Susan H. Evans is Research Scientist at the Annenberg School for Communication and Journalism. She has a long-standing interest in using communication technologies and strategies to improve public health, especially people’s capacity to avoid or manage chronic illnesses.
Her current research focuses on developing and testing a mobile phone app to help low-income people use fresh vegetables distributed by food pantries. This work is supported by the U.S. Department of Agriculture and builds on her years of experience working with food banks across the country, helping more than 150 organizations launch programs to distribute fresh produce. (See Stanford Social Innovation Review for an article recounting the lessons learned from this effort: http://www.ssireview.org/articles/entry/disseminating_orphan_innovations)
She is co-author (with Peter Clarke) of Surviving Modern Medicine: How to Get the Best from Doctors, Family, and Friends (Rutgers University Press, 1998). Through it, readers discover how to establish better communication with their doctors, make more thoughtful choices among options for care, and get support from friends and family that promotes wellness. Though intended for the general reader, Surviving Modern Medicine is based on more than 500 studies in the medical and behavioral literature.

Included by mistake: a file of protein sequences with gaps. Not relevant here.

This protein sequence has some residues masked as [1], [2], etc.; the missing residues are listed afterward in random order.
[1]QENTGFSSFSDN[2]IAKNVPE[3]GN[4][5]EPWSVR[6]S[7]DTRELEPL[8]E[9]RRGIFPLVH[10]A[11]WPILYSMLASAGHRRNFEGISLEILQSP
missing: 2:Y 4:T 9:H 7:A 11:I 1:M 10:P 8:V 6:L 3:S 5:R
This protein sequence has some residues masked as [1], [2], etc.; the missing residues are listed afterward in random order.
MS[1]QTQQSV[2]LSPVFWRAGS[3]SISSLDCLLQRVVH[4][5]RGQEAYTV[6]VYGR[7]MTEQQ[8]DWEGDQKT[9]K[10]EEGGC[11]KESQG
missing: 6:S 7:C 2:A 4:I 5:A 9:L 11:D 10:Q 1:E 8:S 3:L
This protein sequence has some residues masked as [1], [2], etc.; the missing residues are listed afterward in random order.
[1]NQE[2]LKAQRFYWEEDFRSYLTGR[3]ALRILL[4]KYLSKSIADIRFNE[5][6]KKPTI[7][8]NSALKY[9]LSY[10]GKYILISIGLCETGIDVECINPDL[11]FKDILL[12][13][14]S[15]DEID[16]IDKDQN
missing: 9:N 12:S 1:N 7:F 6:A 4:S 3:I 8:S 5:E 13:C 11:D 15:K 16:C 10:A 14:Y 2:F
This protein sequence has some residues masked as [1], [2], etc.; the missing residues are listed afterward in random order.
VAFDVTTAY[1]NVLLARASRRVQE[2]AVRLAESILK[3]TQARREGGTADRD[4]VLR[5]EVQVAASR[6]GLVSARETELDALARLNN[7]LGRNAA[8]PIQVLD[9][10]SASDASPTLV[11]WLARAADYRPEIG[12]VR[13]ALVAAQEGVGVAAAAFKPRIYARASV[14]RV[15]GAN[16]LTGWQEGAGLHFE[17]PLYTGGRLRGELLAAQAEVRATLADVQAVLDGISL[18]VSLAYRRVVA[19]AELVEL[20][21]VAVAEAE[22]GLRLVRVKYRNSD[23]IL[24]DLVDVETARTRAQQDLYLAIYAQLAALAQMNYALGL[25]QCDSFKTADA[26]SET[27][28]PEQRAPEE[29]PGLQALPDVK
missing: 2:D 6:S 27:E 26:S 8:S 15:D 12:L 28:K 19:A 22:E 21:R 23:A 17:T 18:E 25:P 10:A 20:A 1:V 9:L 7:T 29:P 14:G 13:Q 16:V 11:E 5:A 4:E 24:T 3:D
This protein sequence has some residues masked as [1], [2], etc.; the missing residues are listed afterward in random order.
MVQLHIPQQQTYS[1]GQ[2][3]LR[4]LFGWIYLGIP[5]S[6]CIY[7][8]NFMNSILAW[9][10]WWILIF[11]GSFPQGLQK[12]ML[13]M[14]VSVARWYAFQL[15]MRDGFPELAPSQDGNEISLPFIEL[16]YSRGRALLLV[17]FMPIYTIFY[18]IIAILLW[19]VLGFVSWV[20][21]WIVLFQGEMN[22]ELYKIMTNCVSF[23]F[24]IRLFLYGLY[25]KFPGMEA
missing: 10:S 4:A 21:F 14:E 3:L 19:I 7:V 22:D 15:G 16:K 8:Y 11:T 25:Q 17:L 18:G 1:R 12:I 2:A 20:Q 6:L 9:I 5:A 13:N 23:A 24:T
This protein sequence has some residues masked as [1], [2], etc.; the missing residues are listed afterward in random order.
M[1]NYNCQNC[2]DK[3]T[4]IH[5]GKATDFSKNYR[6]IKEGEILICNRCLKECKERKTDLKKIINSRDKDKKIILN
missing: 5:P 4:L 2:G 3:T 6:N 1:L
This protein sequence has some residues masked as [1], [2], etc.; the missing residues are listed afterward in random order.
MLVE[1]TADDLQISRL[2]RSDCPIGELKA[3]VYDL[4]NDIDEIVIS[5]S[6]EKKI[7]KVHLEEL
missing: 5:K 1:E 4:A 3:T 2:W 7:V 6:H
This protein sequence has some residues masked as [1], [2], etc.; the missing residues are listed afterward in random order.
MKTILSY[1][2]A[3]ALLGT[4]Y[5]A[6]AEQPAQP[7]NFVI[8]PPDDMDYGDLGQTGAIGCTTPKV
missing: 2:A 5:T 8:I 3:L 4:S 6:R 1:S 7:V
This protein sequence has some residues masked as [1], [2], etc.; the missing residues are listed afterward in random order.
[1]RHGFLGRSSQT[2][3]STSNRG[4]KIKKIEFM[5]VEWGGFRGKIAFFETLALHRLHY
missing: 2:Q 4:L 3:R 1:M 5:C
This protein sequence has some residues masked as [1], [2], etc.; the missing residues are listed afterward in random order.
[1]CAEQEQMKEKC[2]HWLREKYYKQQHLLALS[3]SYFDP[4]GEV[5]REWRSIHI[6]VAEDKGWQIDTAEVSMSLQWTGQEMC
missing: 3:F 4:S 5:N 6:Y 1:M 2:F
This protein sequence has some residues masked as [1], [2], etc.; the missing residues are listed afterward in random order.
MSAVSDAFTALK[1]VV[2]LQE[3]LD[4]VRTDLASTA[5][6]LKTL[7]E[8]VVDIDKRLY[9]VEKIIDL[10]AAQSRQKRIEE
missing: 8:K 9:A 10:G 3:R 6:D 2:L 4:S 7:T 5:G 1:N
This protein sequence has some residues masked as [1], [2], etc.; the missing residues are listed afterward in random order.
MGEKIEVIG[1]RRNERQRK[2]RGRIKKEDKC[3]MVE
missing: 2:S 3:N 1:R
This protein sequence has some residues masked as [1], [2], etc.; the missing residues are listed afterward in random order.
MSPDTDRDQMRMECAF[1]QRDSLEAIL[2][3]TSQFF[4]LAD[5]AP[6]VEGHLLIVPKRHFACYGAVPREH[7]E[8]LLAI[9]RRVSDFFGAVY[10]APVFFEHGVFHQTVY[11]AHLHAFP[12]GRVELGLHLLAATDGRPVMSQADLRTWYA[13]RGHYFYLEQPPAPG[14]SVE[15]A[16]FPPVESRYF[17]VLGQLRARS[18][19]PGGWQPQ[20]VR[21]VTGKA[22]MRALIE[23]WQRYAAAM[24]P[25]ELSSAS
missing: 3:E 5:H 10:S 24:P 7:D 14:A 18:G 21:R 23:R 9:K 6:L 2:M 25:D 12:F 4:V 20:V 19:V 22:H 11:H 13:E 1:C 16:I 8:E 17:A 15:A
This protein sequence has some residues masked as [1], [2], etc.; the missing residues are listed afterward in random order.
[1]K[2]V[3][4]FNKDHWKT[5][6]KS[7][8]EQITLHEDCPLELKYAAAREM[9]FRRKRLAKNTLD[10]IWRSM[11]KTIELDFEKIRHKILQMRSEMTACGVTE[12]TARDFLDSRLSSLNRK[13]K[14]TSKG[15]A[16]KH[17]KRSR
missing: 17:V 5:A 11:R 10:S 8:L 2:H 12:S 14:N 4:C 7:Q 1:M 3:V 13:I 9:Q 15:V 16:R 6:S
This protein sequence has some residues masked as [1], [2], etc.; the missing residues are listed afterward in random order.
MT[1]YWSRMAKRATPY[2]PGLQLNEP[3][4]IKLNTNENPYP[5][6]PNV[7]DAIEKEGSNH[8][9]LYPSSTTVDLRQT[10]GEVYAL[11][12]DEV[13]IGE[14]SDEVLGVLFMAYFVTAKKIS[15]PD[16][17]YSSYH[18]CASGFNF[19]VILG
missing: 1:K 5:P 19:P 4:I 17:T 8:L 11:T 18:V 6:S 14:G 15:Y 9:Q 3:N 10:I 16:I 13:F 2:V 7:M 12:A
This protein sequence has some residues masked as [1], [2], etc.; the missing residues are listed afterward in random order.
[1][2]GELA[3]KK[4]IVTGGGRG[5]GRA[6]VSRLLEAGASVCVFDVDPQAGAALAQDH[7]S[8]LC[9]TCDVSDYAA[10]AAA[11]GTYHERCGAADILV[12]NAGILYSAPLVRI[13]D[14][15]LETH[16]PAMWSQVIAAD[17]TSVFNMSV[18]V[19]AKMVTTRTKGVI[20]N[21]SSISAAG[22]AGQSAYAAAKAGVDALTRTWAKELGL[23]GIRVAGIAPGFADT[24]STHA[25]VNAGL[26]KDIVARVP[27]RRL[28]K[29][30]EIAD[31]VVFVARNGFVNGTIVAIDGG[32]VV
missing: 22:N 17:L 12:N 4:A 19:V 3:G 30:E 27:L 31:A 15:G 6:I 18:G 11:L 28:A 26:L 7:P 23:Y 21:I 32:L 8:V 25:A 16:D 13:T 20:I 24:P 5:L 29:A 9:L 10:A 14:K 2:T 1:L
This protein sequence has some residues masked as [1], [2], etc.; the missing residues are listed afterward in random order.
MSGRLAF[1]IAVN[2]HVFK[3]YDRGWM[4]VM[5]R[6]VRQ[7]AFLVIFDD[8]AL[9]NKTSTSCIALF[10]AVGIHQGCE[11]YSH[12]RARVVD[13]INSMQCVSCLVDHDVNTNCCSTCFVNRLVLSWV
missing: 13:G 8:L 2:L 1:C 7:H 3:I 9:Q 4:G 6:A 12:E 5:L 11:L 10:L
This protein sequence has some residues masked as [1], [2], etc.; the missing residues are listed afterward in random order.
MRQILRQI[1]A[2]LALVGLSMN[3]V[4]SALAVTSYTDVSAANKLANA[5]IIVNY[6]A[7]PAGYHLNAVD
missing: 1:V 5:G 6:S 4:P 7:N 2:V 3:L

She is an award-winning producer of interactive media tools in health, from such organizations as the Association of Visual Communications and the International Teleconferencing Association.
Evans has been co-PI on research grants from the U.S. Agency for Health Care Policy and Research, the U.S. Department of Agriculture, the IBM Corporation, the State of California, the Ralph M. Parsons Foundation, and other foundations and agencies.
Prior to earning her Ph.D. at the University of Michigan, she held a number of positions in marketing and public opinion research, and is co-author (with Peter Clarke) of Covering Campaigns: Journalism in Congressional Elections (Stanford University Press, 1983).
Evans teaches an undergraduate class, “Communicating Health Messages and Medical Issues,” that helps students understand how communication--interpersonal, mass media, telecommunication, and built spaces--shapes the exchange of information, the formation of attitudes and beliefs, and people's health behavior.